Revenue for the period is expected to be approximately £26 million, an increase of 11% and 8% relative to H1 and H2 2020 respectively. The company added that the ‘short-term outlook remains positive with a healthy order book across the business’.

The prospects for Xaar’s key core end markets – Ceramics and Glass and Coding and Marking and Direct to Shape, which together account for approximately 70% of group revenue, are improving.

In Ceramics, with Chinese business a key driver for the group historically, Xaar has succeeded in winning back previous customers, and in Glass it has developed a robust market position across a diverse array of applications.

New marketing initiatives have contributed to the strong performance within the group’s Direct to Shape division, and the Coding and Market Division has reaped the benefits from sustaining its strong market position.

Given the marked increase in demand, there may be concerns regarding the group’s ability to increase capacity. However Ed Wielechowski, fund manager at Odyssean (OIT), a major shareholder in Xaar, has highlighted that the group has a large well invested manufacturing capacity, ‘management has said that they can probably double revenues from current levels of approximately £50 million to £100 million with as little as £2 million in additional capex (capital expenditure) ,’ he says.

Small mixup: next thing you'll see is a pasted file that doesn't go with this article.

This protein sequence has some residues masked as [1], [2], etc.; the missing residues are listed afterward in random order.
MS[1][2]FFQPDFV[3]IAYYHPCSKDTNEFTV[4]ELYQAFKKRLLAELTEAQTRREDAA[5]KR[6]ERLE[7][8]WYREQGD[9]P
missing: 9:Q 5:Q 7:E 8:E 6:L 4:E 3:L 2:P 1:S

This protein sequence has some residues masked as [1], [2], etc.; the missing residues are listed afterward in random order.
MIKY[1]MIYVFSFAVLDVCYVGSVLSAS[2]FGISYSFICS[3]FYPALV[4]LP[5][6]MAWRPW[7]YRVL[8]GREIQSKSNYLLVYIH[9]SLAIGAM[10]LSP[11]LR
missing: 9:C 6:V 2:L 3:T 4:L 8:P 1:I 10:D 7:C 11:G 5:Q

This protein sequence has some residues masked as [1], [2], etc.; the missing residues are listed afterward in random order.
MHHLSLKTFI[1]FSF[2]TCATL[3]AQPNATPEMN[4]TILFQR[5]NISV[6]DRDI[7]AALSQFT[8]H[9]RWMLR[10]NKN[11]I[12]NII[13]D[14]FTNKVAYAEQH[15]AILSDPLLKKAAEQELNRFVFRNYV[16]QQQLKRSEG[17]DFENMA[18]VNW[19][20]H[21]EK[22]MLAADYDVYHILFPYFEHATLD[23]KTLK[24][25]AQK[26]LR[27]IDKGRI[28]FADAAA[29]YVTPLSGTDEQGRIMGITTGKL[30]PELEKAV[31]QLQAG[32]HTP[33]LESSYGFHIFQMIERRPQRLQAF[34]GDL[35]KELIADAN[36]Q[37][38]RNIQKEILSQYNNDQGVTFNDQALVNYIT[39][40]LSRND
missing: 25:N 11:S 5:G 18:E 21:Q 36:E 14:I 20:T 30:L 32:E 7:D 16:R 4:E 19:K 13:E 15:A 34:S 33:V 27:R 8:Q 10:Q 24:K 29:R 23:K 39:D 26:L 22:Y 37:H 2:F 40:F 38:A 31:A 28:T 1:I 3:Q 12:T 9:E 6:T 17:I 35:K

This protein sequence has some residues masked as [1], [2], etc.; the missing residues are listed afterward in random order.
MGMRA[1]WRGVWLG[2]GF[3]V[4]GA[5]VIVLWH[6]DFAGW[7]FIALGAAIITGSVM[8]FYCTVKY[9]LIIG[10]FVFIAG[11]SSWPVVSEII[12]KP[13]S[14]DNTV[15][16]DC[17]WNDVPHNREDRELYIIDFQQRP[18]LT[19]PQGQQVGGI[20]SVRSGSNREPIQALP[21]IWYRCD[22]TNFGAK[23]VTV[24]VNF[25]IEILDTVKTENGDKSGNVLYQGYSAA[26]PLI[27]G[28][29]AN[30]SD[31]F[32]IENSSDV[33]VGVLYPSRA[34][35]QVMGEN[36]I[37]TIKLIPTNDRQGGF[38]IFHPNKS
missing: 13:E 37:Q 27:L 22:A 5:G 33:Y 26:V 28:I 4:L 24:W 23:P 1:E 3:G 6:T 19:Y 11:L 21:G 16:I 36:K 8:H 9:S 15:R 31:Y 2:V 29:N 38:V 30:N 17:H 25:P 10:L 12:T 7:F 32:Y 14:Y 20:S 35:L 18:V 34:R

Another recent announcement outlining a partnership with the Beijing National Innovation Institute of Lightweight is an encouraging move that highlights the opportunity for new applications in digital inkjet. These include printing glass, electronics, 3D and automotive spray painting.


Xaar’s new management team are overcoming the group’s troubled past. Over recent years Xaar has invested more than £70 million in its Thin Film development programme.

Critically this historic intellectual property is now being moved from the development to commercialisation stage, suggesting this spending is finally coming to fruition after the earlier frustrations.

In an era characterised by overseas private equity firms increasingly scouring the UK equity market for takeover targets, it is worth remembering that Xaar is the only independent inkjet technology company with more than 30 years of experience. The group’s key institutional shareholders include Schroders, Invesco and Fidelity.

By Mark Gardner